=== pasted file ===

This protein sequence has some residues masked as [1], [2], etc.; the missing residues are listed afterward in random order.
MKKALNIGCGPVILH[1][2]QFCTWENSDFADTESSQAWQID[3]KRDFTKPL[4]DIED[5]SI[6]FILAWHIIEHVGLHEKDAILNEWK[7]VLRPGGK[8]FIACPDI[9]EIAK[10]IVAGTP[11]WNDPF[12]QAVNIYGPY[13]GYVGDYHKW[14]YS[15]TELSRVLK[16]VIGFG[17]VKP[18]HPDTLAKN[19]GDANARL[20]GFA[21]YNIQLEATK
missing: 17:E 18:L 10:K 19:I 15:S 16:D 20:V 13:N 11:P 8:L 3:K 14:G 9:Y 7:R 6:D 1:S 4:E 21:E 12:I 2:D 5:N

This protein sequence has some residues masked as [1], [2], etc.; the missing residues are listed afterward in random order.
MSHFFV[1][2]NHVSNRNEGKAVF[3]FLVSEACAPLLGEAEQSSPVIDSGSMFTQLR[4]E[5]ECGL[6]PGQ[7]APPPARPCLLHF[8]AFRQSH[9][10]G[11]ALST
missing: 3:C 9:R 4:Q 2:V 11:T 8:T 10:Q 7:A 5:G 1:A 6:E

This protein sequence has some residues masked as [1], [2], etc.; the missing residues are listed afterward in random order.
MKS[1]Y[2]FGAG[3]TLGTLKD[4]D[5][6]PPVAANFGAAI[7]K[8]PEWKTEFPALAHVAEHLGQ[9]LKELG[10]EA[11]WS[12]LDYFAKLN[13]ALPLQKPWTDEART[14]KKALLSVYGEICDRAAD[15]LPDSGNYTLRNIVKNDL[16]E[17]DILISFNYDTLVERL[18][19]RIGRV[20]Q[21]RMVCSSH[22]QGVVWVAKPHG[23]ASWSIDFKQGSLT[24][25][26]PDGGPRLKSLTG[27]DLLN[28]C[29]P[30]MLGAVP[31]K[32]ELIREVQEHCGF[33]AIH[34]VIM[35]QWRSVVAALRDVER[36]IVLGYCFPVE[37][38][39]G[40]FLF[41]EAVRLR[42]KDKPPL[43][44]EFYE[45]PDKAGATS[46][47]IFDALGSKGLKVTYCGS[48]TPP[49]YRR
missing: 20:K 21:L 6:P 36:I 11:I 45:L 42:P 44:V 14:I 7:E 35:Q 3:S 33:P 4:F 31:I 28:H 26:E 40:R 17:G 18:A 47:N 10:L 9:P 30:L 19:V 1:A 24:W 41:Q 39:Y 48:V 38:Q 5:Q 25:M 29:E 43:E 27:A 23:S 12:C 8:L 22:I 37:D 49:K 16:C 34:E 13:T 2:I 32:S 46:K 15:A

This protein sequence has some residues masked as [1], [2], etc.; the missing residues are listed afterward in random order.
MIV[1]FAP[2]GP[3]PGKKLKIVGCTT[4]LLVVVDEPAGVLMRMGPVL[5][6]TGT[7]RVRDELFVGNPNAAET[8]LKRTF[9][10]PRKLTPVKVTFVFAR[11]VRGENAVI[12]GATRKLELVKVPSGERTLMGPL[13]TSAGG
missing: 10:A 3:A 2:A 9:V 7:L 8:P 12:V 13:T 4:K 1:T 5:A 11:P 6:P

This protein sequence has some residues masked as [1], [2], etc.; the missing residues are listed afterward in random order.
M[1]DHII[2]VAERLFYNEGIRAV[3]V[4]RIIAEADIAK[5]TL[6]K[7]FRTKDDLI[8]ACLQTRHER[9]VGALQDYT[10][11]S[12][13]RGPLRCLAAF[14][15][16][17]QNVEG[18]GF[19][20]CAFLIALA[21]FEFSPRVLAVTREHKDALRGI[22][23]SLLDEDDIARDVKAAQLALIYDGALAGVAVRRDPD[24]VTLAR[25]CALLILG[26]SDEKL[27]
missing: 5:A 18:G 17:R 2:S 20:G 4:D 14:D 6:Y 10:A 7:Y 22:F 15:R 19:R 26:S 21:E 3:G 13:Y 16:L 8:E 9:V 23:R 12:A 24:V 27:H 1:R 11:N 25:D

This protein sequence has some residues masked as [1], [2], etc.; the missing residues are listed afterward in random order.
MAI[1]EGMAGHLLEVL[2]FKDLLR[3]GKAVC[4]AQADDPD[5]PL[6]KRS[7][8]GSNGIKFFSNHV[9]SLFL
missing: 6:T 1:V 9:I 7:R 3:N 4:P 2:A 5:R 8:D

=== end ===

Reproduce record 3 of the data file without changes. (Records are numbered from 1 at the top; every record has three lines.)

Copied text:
This protein sequence has some residues masked as [1], [2], etc.; the missing residues are listed afterward in random order.
MKS[1]Y[2]FGAG[3]TLGTLKD[4]D[5][6]PPVAANFGAAI[7]K[8]PEWKTEFPALAHVAEHLGQ[9]LKELG[10]EA[11]WS[12]LDYFAKLN[13]ALPLQKPWTDEART[14]KKALLSVYGEICDRAAD[15]LPDSGNYTLRNIVKNDL[16]E[17]DILISFNYDTLVERL[18][19]RIGRV[20]Q[21]RMVCSSH[22]QGVVWVAKPHG[23]ASWSIDFKQGSLT[24][25][26]PDGGPRLKSLTG[27]DLLN[28]C[29]P[30]MLGAVP[31]K[32]ELIREVQEHCGF[33]AIH[34]VIM[35]QWRSVVAALRDVER[36]IVLGYCFPVE[37][38][39]G[40]FLF[41]EAVRLR[42]KDKPPL[43][44]EFYE[45]PDKAGATS[46][47]IFDALGSKGLKVTYCGS[48]TPP[49]YRR
missing: 20:K 21:L 6:P 36:I 11:I 45:L 42:P 44:V 14:I 7:E 35:Q 3:S 33:P 4:F 31:I 28:H 26:E 40:R 17:G 18:A 47:N 10:L 9:P 30:L 19:V 1:A 24:W 41:Q 39:Y 48:V 38:Q 5:Q 25:M 29:E 43:E 27:A 23:S 12:C 8:L 22:I 37:D 49:K 16:C 34:E 13:T 2:I 32:S 46:K 15:A